A Corporate Values statement can be assessed by using a few criteria. One such a criteria is the way in which these values match the characteristics of the company. It makes sense when different types of companies value other behavior. Therefore to understand the meaning of a corporate values statement you should first look at the type of company. In this case we are dealing with an investment company.
The first value is especially important to evaluate such a match and in case of the investment company we are dealing with: Meritocracy:
“The recognition and rewarding of people based on the contributions and achievements they make.” This seems more than logical. An investment company is all about return and performance, and each and every employee is reminded of this relation.
Most other values in this example seem to match the type of the company:
- Excellence: we are passionate about delivering results …
- Respect: we believe that people are our most valuable assets …
- Integrity: we apply the highest ethical, moral and professional standards in our conduct …
- Innovation: we constantly look for ways to do things better …
- Teamwork: we are a community with diverse strengths working together to achieve a common goal.
Excellence, respect, integrity (often used for financials in general), innovation and teamwork. Teamwork is important to stress when an organization is structured around specialists, in this case no single investor will know it all. (If you invest on the stock exchange yourself you will recognize this).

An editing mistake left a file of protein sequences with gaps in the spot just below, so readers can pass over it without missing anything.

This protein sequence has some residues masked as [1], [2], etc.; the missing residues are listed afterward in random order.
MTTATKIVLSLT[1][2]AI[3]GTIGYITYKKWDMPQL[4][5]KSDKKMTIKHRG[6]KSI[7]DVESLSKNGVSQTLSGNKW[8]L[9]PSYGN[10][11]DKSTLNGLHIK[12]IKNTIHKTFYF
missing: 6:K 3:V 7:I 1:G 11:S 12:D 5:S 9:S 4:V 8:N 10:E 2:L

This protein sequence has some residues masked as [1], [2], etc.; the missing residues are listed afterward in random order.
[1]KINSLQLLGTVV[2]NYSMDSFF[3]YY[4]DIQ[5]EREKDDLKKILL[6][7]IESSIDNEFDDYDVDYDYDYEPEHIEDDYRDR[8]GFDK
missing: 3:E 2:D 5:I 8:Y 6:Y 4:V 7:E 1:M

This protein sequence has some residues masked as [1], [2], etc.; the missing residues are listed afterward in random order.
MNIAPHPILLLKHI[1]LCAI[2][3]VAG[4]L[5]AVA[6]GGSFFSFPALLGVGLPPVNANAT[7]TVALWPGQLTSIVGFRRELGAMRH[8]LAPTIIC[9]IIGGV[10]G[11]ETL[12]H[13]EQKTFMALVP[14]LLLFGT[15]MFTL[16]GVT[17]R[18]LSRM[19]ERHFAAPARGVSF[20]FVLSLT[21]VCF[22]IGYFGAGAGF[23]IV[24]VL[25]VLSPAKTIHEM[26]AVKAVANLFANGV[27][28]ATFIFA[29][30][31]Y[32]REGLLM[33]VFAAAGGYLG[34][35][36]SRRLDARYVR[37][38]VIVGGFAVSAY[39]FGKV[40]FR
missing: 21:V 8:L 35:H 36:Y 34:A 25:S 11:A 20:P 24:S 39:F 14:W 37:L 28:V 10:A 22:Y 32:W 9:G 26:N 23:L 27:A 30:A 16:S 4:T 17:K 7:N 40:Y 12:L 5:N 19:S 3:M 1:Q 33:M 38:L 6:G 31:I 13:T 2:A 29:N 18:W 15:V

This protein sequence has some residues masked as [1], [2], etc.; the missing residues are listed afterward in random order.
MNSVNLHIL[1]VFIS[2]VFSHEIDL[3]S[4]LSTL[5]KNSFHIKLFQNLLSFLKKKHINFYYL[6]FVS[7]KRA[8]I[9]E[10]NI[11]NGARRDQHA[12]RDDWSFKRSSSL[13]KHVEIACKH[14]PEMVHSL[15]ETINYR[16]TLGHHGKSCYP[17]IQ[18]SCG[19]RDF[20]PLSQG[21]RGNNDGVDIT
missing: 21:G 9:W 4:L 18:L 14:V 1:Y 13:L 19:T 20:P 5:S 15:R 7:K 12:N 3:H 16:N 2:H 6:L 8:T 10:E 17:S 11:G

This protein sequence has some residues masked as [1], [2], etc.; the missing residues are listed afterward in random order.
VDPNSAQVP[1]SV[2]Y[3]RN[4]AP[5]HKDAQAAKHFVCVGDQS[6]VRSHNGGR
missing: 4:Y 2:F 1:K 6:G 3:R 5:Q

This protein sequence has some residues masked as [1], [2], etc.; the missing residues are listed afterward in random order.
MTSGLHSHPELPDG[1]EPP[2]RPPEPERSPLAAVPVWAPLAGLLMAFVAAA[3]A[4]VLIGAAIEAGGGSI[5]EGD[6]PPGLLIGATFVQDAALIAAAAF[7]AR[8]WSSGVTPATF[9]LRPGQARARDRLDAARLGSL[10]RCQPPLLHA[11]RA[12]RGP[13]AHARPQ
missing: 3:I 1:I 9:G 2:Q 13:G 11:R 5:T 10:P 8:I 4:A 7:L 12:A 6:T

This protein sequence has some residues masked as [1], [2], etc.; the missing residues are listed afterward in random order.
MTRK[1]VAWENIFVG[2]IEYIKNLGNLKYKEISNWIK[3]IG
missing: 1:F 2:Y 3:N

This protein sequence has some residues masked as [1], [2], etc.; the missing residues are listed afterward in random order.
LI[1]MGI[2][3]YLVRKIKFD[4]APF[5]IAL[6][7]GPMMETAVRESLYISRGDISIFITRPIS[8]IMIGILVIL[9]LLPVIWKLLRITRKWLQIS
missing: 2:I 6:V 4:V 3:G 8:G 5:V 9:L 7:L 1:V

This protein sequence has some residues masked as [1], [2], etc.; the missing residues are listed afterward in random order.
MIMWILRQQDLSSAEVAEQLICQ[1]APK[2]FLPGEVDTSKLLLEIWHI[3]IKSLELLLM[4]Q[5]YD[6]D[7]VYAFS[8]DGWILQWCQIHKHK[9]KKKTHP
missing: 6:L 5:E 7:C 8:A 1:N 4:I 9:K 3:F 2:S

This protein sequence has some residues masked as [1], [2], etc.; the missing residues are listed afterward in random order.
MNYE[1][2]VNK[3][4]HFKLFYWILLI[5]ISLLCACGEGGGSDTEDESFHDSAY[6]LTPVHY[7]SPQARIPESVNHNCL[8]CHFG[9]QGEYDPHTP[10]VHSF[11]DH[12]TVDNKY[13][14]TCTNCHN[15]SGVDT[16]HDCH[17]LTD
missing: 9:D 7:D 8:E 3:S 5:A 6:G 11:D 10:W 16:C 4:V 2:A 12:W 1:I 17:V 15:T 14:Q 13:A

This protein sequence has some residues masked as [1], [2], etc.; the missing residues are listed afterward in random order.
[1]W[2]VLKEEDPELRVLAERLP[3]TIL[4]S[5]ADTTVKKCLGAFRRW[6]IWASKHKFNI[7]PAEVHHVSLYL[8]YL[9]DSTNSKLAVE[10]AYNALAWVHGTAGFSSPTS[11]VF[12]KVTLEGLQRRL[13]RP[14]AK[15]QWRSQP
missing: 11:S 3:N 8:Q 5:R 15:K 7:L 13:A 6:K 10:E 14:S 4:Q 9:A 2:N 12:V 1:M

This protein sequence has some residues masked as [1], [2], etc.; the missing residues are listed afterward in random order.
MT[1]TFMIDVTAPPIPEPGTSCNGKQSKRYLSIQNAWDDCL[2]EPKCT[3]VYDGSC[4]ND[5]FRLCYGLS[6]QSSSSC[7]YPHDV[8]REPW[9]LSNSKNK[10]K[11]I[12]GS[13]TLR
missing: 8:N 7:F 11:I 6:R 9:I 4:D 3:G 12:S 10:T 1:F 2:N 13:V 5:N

Balance is also an important criteria. Sometimes there are too many values mentioned which make it hard to focus on all of them. Six values like in this case seems reasonable.
Focus is an other criteria. Some companies define values from a company-viewpoint. Than it is hard to feel the value on a personal level, nor is it easy to make the value operational. In the end, values are to communicate to (individual) employees not for an abstract concept as the organization. In this case the individual is addressed by: “we are passionate… We reward on contribution…” these have an individual focus, but: “we believe that people are our most valuable assets,” and “we apply the highest ethical, moral and professional standards” are group statement and hard to make operational.
Credibility as a criteria summarizes much of the other criteria and shows whether the values are really used in the company or that they are only a set of written rules.
In this example the credibility seems alright, although the values could be more addressed from an individual viewpoint. Finally, the definition of innovation is more to do with “… to do things differently,” than “to do things better.”
© 2007 Hans Bool